characteristic makes it possible to utilize EH-lignin, after
mild modification, as enzyme immobilization supports.
Furthermore, the crosslink structure of modified lignin is
helpful in improving the chemical and structure stability
of support materials. Enzymes immobilized on lignin
derivatives are advantageous because of the capability of
transferring active compounds to heterogeneous reac-
tions and the easy separation of them from the reaction
mixture subsequently.
The adsorption of endotoxin and bromelain on lignin
and lignin derivatives has been reported in our previous
works [8,9]. It has been found that lignin derivatives,
R. Fang et al. / Natural Science 1 (2009) 185-190
SciRes Copyright © 2009 http://www.scirp.org/journal/NS/Openly accessible at
prepared through phenol or amino modification, are
ideal supports for enzyme immobilization with good
adsorption capacity and high remaining activity. In this
work, we present the synthesis of two lignin derivatives
(lignophenol and lignin-aminophenol) and their applica-
tion as protease adsorbents. The immobilization of three
proteases (papain, trypsin and pepsin) on EH-lignin and
lignin derivatives was evaluated by measuring the en-
zyme adsorption capacity and the activity recovery. The
influence of contact time and pH on the enzyme adsorp-
tion was discussed in detail.
2.1. Materials
EH-lignin was isolated from the residue of enzymati-
cally hydrolyzed cornstalks and purified in laboratory
according to the procedures described in literature [7].
Papain, trypsin and pepsin as well as 4-aminophenol and
4-cresol were purchased from Sinopharm Chemical Re-
agent Co., Ltd, China. All other reagents were of ana-
lytical grade.
2.2. Preparation of Reagents
The papain, trypsin and pepsin solutions with different
pH were prepared by dissolving a certain amount of sol-
ute in 0.1mol/l phosphate buffer, 0.05mol/l Tris-HCl
buffer and 0.05mol/l lactic acid and sodium lactate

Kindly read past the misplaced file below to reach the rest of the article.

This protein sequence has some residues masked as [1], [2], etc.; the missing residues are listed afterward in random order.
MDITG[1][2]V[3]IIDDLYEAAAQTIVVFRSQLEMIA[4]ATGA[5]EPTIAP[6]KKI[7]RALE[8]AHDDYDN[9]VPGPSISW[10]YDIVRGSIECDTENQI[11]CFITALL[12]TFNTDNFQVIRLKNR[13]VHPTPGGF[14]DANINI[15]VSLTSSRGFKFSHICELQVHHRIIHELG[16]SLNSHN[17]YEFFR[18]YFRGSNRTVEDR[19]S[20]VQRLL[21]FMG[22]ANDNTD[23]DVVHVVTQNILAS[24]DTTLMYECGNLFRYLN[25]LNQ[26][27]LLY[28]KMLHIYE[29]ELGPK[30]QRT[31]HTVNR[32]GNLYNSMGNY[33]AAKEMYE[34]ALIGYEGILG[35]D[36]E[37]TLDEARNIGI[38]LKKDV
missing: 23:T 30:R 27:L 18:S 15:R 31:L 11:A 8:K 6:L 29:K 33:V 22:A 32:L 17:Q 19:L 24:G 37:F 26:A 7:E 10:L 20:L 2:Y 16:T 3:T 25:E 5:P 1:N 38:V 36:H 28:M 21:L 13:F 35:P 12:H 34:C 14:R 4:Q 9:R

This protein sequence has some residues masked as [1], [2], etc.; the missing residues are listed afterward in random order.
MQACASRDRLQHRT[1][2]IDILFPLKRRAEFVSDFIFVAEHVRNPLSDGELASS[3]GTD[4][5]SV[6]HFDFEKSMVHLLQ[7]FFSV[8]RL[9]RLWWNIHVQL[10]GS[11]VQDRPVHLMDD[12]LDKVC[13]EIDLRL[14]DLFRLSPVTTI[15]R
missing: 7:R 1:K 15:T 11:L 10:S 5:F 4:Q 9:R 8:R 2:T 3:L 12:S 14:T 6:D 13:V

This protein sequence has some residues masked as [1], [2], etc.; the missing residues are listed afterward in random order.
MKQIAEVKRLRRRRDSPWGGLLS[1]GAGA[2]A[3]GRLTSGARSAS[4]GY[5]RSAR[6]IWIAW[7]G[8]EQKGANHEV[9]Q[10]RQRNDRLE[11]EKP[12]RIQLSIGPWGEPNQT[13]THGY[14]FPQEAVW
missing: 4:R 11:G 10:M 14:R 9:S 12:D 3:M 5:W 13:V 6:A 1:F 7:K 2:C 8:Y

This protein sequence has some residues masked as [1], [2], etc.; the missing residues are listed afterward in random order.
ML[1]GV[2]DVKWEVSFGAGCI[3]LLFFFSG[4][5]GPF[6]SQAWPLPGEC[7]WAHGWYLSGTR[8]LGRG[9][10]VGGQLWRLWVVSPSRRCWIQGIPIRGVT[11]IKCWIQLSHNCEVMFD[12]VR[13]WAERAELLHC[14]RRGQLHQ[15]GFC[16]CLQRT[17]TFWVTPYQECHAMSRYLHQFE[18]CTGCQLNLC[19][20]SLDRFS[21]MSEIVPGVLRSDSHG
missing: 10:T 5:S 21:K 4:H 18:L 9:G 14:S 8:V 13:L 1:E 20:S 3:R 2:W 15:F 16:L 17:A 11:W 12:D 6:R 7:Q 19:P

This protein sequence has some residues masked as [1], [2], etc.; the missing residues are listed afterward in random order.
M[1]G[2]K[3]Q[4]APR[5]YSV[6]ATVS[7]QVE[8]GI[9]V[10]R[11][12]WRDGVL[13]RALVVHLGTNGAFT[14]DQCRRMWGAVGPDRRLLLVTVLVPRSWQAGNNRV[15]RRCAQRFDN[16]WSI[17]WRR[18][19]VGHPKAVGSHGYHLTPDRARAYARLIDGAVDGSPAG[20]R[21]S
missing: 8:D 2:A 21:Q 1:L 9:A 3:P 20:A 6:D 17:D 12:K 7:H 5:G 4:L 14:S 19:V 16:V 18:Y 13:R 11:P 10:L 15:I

buffer respectively. Thermo Orion 828 (Orion, U.S.) pH
meter was employed in determining pH values of the
2.3. Preparation of Lignophenol and
Lignophenol was prepared by modifying EH-lignin in a
two-phase system composed of p-cresol and 72% sulfu-
ric acid. The preparation procedures and the characteris-
tics of lignophenol were introduced in our previous
works [10].
Synthesis of 4-aminophenol modified EH-lignin (lig-
nin-aminophenol) was carried out in a jacketed reactor
flask equipped with a stirrer and a reflex condenser.
0.5mol/l 4-aminophenol solution was prepared by add-
ing 3g 4-aminophenol into 55ml distilled water in the
reactor and dissolved at 80. 5g EH-lignin and 35ml
glyoxal was then added into this solution with stirring.
After 1h reaction at 80, the precipitates were filtered,
washed with distilled water and ethanol repeatedly and
then dried in a vacuum oven at 50 until a constant
weight was obtained. Spectrum 2000 FT-IR spectrometer
(Perkinelmer, U.S.) was employed in FT-IR analysis of
the derivatives.
2.4. Adsorption of Enzyme on Lignin and
Lignin Derivatives
50mg support material (EH-lignin, lignophenol and lig-
nin-aminophenol) was incubated with 5ml enzyme solu-
tion in a shaker at 25 for a period of time, the initial
enzyme concentration C0 was varied depending on ex-
periments. At the end of this period, the supernatant was
separated by centrifuging at 3000 rev/min and then di-
luted with buffer to 25mL. Meanwhile, the precipitate
was collected and vacuum dried for enzyme activity as-
say. The amount of immobilized enzyme was determined
by measuring the concentration of the free enzyme in the
supernatant before and after adsorption with Cary50
UV/VIS spectrophotometer (Varian, U.S.). Reference